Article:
Leafs vs. Bruins: Boston looks to dominate Toronto again

Jared Wickerham

After a good start for Toronto, the Bruins largely owned Game 1 of their series.

Aside from the New York Islanders, no team looked less ready to be in the post-season than the Toronto Maple Leafs. Despite an early goal, their performance in Game 1 of their Eastern Conference Quarterfinal series with the Boston Bruins was poor at best. That said, the Islanders came back and won their Game 2 on the road, so perhaps some of that magic is in the card for the Leafs in Game 2 at TD Garden.

Things started well enough on Wednesday night. In fact, you couldn't have written a better script to open up a series. Patrice Bergeron took a tripping penalty at 1:38, and 16 seconds later the Leafs found the back of the net. Cody Franson had a couple of decent chances, then drew Zdeno Chara away from James Van Riemsdyk, who got the puck with a lot of net to put an easy tap-in home to make it 1-0 Leafs. Toronto had the start they wanted.

As the Leafs often do, however, they fell way behind in the possession game and on the shot board. Boston outshot them 15-7 in the first period and 40-20 overall. Unlike some past games where James Reimer was able to hold the fort, the Bruins found a way to beat Reimer and take over the game.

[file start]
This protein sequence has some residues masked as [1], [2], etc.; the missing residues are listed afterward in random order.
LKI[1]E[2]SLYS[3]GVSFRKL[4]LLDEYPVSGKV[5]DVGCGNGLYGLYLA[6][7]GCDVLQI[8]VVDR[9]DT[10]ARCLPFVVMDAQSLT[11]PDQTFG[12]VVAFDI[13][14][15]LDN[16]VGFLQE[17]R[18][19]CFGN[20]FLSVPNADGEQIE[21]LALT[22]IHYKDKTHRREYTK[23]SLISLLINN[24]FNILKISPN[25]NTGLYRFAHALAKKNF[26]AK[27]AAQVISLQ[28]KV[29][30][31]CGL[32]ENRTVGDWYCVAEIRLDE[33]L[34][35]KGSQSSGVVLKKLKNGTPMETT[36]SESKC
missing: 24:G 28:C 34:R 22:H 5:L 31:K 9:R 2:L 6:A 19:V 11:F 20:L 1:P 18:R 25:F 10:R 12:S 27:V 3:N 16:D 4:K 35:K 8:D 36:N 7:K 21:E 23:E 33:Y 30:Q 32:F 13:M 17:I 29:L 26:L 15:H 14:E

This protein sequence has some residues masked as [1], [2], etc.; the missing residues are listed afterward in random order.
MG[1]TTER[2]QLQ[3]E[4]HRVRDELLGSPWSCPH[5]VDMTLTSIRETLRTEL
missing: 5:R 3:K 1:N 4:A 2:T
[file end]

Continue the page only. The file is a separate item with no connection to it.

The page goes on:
Wade Redden - a trade deadline acquisition from St. Louis -- was able to open the scoring for the Bruins. Reimer got a decent chunk of Redden's slap shot from the half-boards, but not nearly enough as it trickled in to tie the game. A few minutes later, an absolute killer power play goal from Nathan Horton gave the Bruins the lead with 12 seconds to go in the first period. The Bruins got two more in the second and never looked back, taking Game 1 4-1.

The two teams meet again in Boston tonight. The team that wins the first two games of any series is likely to win 86 percent of the time in the NHL. The Bruins don't necessarily need any more statistics on their side, however.

1. Will someone try to spark the Leafs the way Kyle Okposo did for the Islanders?

The Leafs are certainly a pugnacious bunch as it is, but Okposo wasn't known as a fighter at all before dropping the gloves with Matt Niskanen on Friday. The situations are the same, but the teams aren't. But will someone on the Leafs see his team fall behind again and try to start throwing punches to get them going?

2. Can Jake Gardiner or Ryan O'Byrne make a difference on defense?

Mike Kostka will be out for Game 2 (and probably longer) with a broken finger. That means that either Jake Gardiner or Ryan O'Byrne will enter the Toronto lineup. O'Byrne is more stay-at-home, while Gardiner can provide some offense from the blueline. Can the switch help the Leafs stabilize, or perhaps find a little bit more of their scoring touch in Game 2?

3. Will the Bruins miss Andrew Ference?

The teenager Dougie Hamilton will play his first post-season game in place of the suspended Ference, while Adam McQuaid looks to be paired with Zdeno Chara. While Chara is incredible against the Leafs top forwards (especially Phil Kessel), will these adjustments give Toronto some extra room to work offensively, and perhaps get the goals they need to keep up with the Bruins in this one?

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